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The European Parliament and member states of the European Community agreed on the directive on posted workers.

Under the new regulations, the posting period will be only 12 months, not 24, as previously proposed by the European Parliament. In exceptional cases, this period may be extended by an additional 6 months. Later, the employee will only be affected by the law in force in the country to which he or she has been delegated.

Immense bureaucracy

This is not the only important change. Another provision which causes mixed emotions is the fact that European states will be able to apply ‚collective agreements representative of a given geographical area or sector’ to companies who post workers, says MEP Danuta Jazłowiecka. Such documents may contain information on rates (much higher than those resulting from the national law) or working time. This creates huge, bureaucratic problems, not least because the documents can be counted in hundreds in every country of the Community.

Collective agreements often count several hundred pages, are not always made public and there are no translations into EU languages” – alarms Jazłowiecka.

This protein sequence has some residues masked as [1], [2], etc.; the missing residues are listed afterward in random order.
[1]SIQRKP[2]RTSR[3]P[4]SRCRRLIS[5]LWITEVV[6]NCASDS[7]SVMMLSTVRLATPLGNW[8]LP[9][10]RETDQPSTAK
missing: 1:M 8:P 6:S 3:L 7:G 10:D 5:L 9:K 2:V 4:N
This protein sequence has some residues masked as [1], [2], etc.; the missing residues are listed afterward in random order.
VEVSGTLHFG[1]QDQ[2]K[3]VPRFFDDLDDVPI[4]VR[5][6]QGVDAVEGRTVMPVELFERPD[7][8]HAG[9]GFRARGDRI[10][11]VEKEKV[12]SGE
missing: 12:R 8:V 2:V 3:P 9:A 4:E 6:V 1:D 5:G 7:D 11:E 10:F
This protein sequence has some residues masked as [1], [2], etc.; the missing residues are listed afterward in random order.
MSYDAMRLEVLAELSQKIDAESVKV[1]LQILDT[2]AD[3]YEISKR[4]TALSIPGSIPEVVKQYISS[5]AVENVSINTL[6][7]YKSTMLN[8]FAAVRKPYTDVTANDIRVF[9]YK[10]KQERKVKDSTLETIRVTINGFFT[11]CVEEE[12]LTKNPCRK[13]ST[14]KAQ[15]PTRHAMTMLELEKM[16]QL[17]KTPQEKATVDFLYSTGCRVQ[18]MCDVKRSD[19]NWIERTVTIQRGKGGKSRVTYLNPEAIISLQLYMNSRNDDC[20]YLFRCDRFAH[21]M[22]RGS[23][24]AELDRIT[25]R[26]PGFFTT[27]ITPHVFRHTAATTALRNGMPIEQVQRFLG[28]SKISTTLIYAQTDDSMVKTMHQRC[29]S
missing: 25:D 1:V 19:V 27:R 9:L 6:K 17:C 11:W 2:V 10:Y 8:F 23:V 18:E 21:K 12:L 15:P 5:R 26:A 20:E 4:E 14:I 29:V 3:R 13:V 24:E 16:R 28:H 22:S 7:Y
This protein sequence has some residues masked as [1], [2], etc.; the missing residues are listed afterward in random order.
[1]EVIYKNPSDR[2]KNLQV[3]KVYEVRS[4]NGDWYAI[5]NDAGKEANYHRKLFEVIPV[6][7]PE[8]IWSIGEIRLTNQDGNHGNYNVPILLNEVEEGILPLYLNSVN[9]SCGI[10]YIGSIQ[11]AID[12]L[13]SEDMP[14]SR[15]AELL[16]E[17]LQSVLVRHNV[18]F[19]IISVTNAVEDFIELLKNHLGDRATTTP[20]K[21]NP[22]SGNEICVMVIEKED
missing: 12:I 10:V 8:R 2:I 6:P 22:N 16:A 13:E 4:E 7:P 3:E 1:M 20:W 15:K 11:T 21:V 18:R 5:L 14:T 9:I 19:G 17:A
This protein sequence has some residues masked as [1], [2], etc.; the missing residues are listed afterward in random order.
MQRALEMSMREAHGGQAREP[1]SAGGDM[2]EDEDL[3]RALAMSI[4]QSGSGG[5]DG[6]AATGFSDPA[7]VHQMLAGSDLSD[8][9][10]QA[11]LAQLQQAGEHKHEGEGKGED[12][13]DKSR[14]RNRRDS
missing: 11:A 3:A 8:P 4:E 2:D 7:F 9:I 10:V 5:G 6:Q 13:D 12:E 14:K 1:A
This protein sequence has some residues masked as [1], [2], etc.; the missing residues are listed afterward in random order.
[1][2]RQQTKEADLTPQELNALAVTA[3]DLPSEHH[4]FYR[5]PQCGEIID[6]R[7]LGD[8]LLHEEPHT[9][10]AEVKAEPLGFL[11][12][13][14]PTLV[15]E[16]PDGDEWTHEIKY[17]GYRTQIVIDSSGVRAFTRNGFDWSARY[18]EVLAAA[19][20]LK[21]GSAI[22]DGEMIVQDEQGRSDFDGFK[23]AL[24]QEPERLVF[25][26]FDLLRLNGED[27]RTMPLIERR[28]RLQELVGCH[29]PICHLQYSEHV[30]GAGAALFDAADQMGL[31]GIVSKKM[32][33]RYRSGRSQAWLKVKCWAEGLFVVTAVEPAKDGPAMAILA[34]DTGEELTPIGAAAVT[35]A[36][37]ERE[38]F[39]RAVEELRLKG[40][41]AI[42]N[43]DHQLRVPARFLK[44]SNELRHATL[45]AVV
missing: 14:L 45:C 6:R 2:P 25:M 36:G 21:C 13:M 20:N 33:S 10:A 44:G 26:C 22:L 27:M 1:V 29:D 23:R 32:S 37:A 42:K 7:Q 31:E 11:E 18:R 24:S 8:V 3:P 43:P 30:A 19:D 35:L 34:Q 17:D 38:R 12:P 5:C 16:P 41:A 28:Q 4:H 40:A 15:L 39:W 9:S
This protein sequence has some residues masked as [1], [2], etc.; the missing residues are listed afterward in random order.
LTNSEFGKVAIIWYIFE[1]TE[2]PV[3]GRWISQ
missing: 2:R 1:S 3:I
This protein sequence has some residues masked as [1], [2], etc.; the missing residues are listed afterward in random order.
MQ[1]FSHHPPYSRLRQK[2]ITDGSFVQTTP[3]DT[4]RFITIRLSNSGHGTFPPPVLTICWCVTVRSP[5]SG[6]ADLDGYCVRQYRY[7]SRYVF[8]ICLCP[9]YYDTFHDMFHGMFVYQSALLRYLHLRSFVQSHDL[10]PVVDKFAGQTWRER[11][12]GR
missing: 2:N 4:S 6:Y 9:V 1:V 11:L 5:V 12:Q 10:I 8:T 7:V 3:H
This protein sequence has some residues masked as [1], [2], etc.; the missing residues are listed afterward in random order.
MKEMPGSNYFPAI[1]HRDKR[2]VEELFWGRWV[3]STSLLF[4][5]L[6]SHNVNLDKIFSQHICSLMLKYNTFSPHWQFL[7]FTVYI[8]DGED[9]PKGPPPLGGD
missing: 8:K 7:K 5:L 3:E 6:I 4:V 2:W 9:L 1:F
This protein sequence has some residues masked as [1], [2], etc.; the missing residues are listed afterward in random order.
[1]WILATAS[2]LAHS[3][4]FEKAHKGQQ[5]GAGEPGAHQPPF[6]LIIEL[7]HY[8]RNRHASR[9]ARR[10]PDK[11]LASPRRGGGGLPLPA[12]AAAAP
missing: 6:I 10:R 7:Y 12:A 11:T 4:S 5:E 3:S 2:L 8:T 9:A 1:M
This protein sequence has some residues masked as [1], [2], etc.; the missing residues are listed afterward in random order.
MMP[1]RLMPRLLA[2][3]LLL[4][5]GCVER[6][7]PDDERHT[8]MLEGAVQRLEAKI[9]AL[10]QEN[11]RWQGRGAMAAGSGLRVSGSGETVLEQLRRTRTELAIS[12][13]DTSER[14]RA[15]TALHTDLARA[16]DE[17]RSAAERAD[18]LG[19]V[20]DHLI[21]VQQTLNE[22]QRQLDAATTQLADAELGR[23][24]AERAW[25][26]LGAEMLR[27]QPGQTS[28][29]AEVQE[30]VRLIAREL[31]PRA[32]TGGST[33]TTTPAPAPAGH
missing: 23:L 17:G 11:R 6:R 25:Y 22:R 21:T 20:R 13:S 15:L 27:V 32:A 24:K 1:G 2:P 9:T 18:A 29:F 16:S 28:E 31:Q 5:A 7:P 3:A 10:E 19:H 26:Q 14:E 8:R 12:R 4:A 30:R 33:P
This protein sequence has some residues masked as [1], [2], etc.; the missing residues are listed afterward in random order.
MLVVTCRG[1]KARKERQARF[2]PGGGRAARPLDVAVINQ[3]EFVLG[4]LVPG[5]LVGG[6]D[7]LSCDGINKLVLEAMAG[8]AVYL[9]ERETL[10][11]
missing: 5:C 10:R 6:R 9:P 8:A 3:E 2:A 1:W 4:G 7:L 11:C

What about wages?

What’s more, the agreement also includes a provision saying that the owners of companies sending employees to other European Union countries will have to pay not only the minimum wage but also the same benefits as the locals receive. This may come as good news for the employees, but the companies will suffer.

What does this mean for the industry?

– The directive will be applied to drivers in international traffic when the Mobility Package that we are currently working on is in force. Until then, entrepreneurs will have to continue to deal with vagueness whether and how to apply national laws regarding the minimum remuneration – reads a statement by Danuta Jazłowiecka for Trans.INFO.

We are currently working in the Parliament on the Mobility Package, which sets the rules according to which the directive on posted workers will be applied to drivers and transport companies. In the case of transport, the ball is still in the game. It will be extremely important to decide whether and on what terms the posting will involve transit, international transport or cabotage. The scope of the rules governing posting will also be important. The revision foresees special requirements for long-term posting and the possibility of applying collective agreements representative of a given geographical area and sector to companies. It is important that at least these rules do not apply to transport, because they will generate huge administrative burdens, especially for the SME sector – adds MEP.

The agreement on the directive on posted workers still has to be accepted by the EU Council (i.e. individual countries; at the moment the agreement was concluded by Bulgaria, who has the presidency in the Community) and the majority of the European Parliament – we read on the eppgroup.eu website. As estimated by Jazłowiecka, the vote will take place „at the turn of April and June”.

Photo: Pixabay/MonikaP

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